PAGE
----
The second largest palace in Istanbul, Yildiz Palace, was formed in the nineteenth century during the government of Sultan Abdülhamid II (who lived from 1876 to 1909).
The palace owes its name to the mansion that Sultan Mahmud II had built in this wood. This mansion was decorated by his son Abdülmecid and hosted his cerubine named Yıldız. Sultan Abdülmecid’s mother, Bezmialem Sultan, had a mansion built in 1842 called Dilkuşa Summer Palace (Kasr-I Dilkuşa) and thus contributed to the expansion of Yıldız Palace.
During the period of Sultan Abdülaziz, the mansions of Malta, Çadır and Çit were put into use. However, the palace was mainly developed during the period of Sultan Abdülhamid. The palace, which was permanently used by Sultan Abdülhamid, improved physically on the one hand, and became the scene of the most politically contested period of the Empire on the other.
Yildiz Palace now covers an area of 500,000 square meters in the Besiktas district, offering some of the few remaining green spaces in the city. Its name means Palace of Stars, and the complex currently features:
- The State Apartments (Büyük Mabeyn)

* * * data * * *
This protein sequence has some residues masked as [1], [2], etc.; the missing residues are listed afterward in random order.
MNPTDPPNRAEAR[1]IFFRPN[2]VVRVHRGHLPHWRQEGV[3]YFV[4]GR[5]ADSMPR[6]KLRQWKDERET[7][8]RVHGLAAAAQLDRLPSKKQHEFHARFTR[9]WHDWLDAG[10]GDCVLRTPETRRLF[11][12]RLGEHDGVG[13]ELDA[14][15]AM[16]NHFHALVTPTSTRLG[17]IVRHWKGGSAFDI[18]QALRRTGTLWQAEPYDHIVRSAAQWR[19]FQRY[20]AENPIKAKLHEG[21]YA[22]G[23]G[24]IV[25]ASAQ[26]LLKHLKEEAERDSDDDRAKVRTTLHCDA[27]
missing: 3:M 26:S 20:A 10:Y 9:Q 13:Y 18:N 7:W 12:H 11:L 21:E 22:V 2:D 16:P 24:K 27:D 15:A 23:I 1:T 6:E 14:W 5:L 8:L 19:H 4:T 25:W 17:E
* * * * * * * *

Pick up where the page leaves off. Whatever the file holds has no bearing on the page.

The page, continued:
- The Sale Pavilion
- Malta Pavilion
- Çadir Pavilion
- Yildiz Theater and Opera House
- Yildiz Palace Museum
- Imperial Porcelain Factory
- Yildiz Palace Gardens
- A bridge connecting Yildiz Palace to Çiragan Palace.
All the buildings of Yıldız Palace are arranged in rows, gathering at the northern end of the woods lined with high walls. The rest of the woods is an outdoor garden. In this garden, which is open to the public as Yıldız Park, are the mansions of Çadır and Malta, as well as the Yıldız porcelain factory.
It is open from October to February: every day from 9:30 am to 4 pm.
From March to September, it is open: daily from 9:30 am to 5 pm.
Closed all year round: Mondays and Thursdays
The palace is located between Ortakoy, Balmumcu and Besiktas, overlooking the Bosphorus.
Entrance fee: 5 TL (0.2 €)
Yıldız 80700 Beşiktaş – Istanbul